Navigating Diversity: why cultural differences present a fascinating challenge in research

06 Nov 2022 | Research & Business Knowledge

ICG member Sarah Jenkins at Magenta talks us through the challenges and rewards of cultural diversity in research.


Global research projects are both fascinating and thought-provoking. It is always inspiring to talk to people with a variety of different experiences. It opens up new pathways of discovery and reveals surprising insights that challenge our way of thinking. We take great delight in the new level of understanding these projects impart.

However, cultural differences don’t just raise exciting new insights. They also present challenges in communication and approach. Every country has different cultural norms and expectations, and we need to tread carefully when navigating these variables in our research. It is crucial to take the time to understand the preferences and cultural differences of local people in each market.

“Cultural differences don’t just raise exciting new insights. They also present challenges.”


In some markets, it could be that what we consider a standard approach to data collection comes across as potentially offensive. For example, focus groups, direct interviews or observation may be viewed as discourteous. Participation in discussion groups could cause discomfort. Even the timing of our research needs to be taken into account. We need to be aware of the daily schedule of the local community to ensure we don’t interrupt family time, prayer time, or dinner time.

Capturing data about ethnicity can be especially challenging. It is one of the traditional ways we ensure we have the most representative or diverse sample of a population or group. However, while people in the UK are used to being asked to state their ethnic identity, in other countries, it is not considered a standard question. It may even cause offence in some cases.

“What we consider a standard approach to data collection may come across as potentially offensive.”


We also have to think about the language we use. While the term ‘ethnic minorities’ is widely used in the West, it doesn’t apply when considering Asian or African markets where white populations may be the minority. Here at Magenta, we have been seeking a more suitable term to refer to non-white heritage/groups. ‘Non-white’ feels as though it carries a derogatory tone. The Government suggests ‘other than white’ or ‘all other ethnic groups combined’, but both terms are long-winded and also don’t sit comfortably. We have currently opted for the term ‘mixed ethnic groups’. However, we’re still not sure we have found the perfect solution.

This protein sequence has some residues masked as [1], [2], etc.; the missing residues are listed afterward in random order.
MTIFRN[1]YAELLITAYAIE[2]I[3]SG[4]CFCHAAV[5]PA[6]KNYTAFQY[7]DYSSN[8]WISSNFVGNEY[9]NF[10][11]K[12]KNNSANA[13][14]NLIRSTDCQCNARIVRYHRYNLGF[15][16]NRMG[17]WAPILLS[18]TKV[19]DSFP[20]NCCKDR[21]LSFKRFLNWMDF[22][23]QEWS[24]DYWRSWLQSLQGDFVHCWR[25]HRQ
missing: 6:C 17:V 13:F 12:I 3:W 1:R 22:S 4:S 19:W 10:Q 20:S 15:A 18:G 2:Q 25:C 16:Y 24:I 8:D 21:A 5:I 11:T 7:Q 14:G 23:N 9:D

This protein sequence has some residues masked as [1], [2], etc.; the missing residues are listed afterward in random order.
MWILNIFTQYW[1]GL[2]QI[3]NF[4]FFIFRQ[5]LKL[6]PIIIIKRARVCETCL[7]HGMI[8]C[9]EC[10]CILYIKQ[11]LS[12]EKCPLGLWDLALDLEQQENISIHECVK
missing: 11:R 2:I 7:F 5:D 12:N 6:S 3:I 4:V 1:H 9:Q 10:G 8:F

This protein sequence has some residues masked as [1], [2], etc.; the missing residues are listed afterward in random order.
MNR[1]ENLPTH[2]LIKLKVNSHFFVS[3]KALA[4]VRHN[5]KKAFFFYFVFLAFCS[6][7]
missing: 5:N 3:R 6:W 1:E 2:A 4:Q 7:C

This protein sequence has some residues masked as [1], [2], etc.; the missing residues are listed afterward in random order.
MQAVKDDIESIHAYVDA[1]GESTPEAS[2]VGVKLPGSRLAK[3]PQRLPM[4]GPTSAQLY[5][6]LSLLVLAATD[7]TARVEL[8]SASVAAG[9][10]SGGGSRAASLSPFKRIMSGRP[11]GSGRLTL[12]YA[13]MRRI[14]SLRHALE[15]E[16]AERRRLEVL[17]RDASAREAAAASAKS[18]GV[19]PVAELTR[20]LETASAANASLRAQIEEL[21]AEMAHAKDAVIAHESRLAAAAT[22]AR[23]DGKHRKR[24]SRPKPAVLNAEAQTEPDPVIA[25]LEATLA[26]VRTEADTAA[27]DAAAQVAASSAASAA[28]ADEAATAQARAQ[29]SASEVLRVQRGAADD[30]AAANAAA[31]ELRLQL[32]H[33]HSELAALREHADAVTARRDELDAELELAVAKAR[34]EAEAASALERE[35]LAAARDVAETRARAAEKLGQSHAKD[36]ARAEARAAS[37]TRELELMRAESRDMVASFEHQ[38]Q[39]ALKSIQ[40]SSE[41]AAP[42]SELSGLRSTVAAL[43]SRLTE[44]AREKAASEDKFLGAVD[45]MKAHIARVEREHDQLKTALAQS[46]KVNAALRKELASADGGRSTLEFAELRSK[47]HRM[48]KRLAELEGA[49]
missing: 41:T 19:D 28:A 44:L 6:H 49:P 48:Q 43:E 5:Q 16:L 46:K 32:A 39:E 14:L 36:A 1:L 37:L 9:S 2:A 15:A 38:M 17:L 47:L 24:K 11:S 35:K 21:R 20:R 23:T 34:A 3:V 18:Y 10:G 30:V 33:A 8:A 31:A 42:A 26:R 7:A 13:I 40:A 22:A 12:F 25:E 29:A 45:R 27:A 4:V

Cultural differences extend far and wide, affecting everyday situations that we may take for granted. For example, in some cultures such as Asian cultures, people may be hesitant to disagree openly or offer a negative opinion for fear of offending. Conversely, the Danish are known to talk directly and freely. This can sometimes be misconstrued as overly negative but is unintended to be so.

When trying to gather opinions, particularly unfavourable ones, we therefore need to consider how we ask our questions and adapt to our audience. Rather than asking our participants what they dislike about a product or service, we need to rephrase our query. Instead, we could ask how the product might be improved to meet their needs better.

“Cultural differences extend far and wide, affecting everyday situations that we may take for granted.”

It is not just about how we ask questions. When we’re creating stimulus, even a wonderfully joyous occasion such as a wedding needs to be handled with care. How do we visualise a wedding to ensure it is suitable for all cultures? The wedding ceremony is a very different event across cultures; in some, it is a white dress and a party; in others a red dress and a tea ceremony. In some markets, homosexuality is illegal, thus removing any ability to divert from stereotypes. Somehow, we need to convey a partnership that is both inclusive and recognised globally.

These examples are just scratching the surface of the challenge. International research is a fascinating field, but it does require a meticulous sensitivity to the wide range of customs and expectations that exist across cultures. We also need to consider nuances within cultures. Every individual has their own experience of discrimination, and we have to be sensitive to the interplay of different characteristics. Social identities work on multiple levels, resulting in unique experiences and sometimes barriers, for each person.

We need to keep our minds open to all the possibilities. Our role is to recognise, accept, respect and celebrate our cultural diversity.